The Beginner's Guide to Planting Roses
Copyright © 2014 by McGroarty Enterprises Inc.
Written by: Kris Kremser
Several years ago I began experimenting and changing the way roses are planted and grown in my gardens. The old garden adage ‘don’t plant at $20 rose plant in a $1 hole’ was tossed into the compost heap of myths that die hard.
In the process, I have virtually eliminated the use of costly fertilizers and have saved tons of time and money, neither in plentiful supply here. The results have been not only impressive but much more sustainable as well.
Most of the websites and books about planting roses all say pretty much the same thing. The following instructions come from Ortho’s All About Roses…Dig a hole 2 feet wide by two feet deep. Replace one-third of the soil back in the hole and mix in another third with good commercial potting soil.
Fill the remainder of the hole with two parts organic compost and one part peat moss. Sure, it seems logical that peat moss, cow manure, compost, etc. would improve poor soils. After all, don’t soil amendments increase aeration, nutritional value, and water-holding capacity? Absolutely!
But only IN THE IMMEDIATE VICINITY OF THE PLANTING HOLE! Amending the soil in planting holes is eventually going to have a negative impact on the health of the plant. To understand this, let’s look at plant physiology and the reaction of water in different soil types.
As we know, an ideal soil contains 5% organic matter by volume. When planting a rose (or any landscape shrub) it is recommended to incorporate the typical 25-50 percent organic matter into the backfill.
When I first began growing roses, I took heed of this advice. The initial results were very positive. The plants grew vigorously. After all, the roots were in an ideal environment as long as they were kept well watered. But eventually, an overall decline in the growth and health of the plants was noticed.
Here’s what was happening. The roots began to encounter the interface between the soil in the planting hole and the surrounding native soil. The native soil has much less nutrients than the amended soil.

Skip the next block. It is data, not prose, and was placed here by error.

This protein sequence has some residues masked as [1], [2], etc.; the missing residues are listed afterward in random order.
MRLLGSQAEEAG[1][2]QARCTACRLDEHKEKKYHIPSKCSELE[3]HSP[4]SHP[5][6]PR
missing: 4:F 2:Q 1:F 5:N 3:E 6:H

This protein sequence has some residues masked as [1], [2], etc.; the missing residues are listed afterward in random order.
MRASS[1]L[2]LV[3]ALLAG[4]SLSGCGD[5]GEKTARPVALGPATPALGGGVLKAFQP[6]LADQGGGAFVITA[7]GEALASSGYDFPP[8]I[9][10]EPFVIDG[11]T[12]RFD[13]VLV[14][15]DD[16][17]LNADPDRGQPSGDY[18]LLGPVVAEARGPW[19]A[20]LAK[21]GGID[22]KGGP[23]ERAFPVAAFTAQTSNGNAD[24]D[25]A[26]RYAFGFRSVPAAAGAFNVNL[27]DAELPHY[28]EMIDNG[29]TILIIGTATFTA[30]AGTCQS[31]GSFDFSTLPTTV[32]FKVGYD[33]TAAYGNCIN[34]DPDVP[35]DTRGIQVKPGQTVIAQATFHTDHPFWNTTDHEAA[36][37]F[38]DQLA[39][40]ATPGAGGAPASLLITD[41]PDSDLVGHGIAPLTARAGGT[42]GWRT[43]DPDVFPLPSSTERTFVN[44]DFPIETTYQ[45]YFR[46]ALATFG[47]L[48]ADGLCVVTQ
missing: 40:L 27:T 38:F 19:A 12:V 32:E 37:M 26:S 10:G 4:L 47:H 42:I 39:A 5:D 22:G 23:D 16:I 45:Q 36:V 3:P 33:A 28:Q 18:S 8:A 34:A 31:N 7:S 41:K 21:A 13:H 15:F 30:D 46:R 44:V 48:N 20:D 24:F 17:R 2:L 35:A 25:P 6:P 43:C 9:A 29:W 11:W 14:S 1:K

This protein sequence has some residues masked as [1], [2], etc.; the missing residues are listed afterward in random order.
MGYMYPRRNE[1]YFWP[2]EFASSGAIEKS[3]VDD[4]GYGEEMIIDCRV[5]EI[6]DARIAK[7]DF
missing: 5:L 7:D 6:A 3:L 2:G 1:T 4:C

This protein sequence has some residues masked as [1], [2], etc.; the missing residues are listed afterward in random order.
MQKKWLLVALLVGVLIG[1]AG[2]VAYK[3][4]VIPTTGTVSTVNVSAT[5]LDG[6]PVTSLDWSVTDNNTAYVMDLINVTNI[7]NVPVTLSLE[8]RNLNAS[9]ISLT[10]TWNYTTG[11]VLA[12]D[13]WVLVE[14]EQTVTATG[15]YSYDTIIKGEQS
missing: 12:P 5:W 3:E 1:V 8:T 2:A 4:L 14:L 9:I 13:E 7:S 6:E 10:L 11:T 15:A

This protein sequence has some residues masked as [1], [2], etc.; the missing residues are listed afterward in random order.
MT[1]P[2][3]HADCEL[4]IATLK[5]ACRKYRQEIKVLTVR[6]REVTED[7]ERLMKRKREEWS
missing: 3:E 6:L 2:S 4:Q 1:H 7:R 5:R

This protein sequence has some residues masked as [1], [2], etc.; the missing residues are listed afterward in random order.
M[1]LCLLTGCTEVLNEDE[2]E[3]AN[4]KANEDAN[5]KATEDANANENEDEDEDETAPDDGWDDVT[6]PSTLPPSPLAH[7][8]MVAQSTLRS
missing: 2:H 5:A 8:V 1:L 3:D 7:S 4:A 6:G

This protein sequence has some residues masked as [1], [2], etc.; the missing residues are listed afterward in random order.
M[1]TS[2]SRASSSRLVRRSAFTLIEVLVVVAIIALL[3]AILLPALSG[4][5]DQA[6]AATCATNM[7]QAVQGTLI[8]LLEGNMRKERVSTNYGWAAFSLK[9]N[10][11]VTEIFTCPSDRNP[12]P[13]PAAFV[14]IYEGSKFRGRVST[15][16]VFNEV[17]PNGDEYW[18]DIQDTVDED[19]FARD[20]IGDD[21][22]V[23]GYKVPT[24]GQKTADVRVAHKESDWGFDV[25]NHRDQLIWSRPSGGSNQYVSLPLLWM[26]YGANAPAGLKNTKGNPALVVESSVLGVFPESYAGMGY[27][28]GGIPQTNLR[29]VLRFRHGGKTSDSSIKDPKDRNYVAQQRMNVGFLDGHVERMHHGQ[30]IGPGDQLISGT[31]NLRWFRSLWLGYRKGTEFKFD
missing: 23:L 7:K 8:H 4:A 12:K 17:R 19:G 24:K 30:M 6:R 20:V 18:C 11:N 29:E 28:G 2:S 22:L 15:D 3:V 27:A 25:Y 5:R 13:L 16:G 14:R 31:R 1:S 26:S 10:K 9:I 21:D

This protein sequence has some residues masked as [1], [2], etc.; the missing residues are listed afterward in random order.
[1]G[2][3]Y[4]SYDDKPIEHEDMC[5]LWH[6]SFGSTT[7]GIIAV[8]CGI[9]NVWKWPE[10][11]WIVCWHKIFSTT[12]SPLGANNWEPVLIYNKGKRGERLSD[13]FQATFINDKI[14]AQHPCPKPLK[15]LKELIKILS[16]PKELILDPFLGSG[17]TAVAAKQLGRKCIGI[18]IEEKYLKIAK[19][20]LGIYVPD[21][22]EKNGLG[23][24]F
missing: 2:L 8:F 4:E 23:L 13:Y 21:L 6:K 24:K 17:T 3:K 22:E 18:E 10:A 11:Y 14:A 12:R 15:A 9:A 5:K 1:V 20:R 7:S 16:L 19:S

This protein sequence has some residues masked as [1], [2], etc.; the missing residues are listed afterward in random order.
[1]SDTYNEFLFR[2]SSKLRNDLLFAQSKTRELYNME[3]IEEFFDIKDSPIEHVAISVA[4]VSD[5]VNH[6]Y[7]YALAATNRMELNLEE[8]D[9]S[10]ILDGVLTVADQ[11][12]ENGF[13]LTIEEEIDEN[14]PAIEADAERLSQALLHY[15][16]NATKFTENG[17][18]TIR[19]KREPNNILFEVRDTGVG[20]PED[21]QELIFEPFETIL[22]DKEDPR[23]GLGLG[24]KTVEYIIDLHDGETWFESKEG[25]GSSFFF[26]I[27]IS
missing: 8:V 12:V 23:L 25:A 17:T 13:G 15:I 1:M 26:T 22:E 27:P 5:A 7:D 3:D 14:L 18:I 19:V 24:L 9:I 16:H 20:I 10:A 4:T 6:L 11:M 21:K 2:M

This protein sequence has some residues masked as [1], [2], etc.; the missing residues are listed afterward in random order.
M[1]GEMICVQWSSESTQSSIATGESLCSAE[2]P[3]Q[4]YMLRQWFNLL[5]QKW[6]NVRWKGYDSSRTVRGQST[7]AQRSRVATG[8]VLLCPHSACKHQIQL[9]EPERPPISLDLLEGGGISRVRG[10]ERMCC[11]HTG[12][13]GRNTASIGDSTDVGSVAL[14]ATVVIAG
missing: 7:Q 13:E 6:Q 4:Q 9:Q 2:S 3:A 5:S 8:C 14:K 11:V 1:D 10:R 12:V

It is also much less aerated and more finely textured. Instead of leaving the hospitable environment of the soil in the planting hole and establishing into the less nutritious native soil, the roots just began to circle the interface of the amended soil much like a plant in a container.
This resulted in growth rates that were much reduced from the initial time they were planted. Admittedly, rose plants and other shrubs of mine eventually succumbed because of planting them in this way.
Watering plants that are installed in this manner soon becomes a problem. The newly created amended soil has much different properties than the native soil surrounding it. It is much more porous and better aerated than the native soil. Water flows freely through it and wicks away to the more finely textured native soil.
This becomes a concern during the hot summer months. The native soil is going to tightly hold on to the available moisture, while the moisture in the planting hole will be depleted and not replaced.
The plant then undergoes enormous water stress, a problem solved only by keeping the planting hole constantly irrigated- a practice both time consuming and impractical. Another situation also arises during periods of heavy rainfall.
The water in the amended soil will move quickly while being held back by the less porous native soil. This creates a ‘bathtub’ effect where water collects in the planting hole drowning the roots and finally killing the plant.
Another problem with planting plants in this manner is the fact that all organic material decomposes over time. If you’ve incorporated the recommended one-half or one-third organic matter by volume into the backfill, it will only be a few years until you have a sunken garden. This will only make the flooding problem worse during periods of heavy rainfall.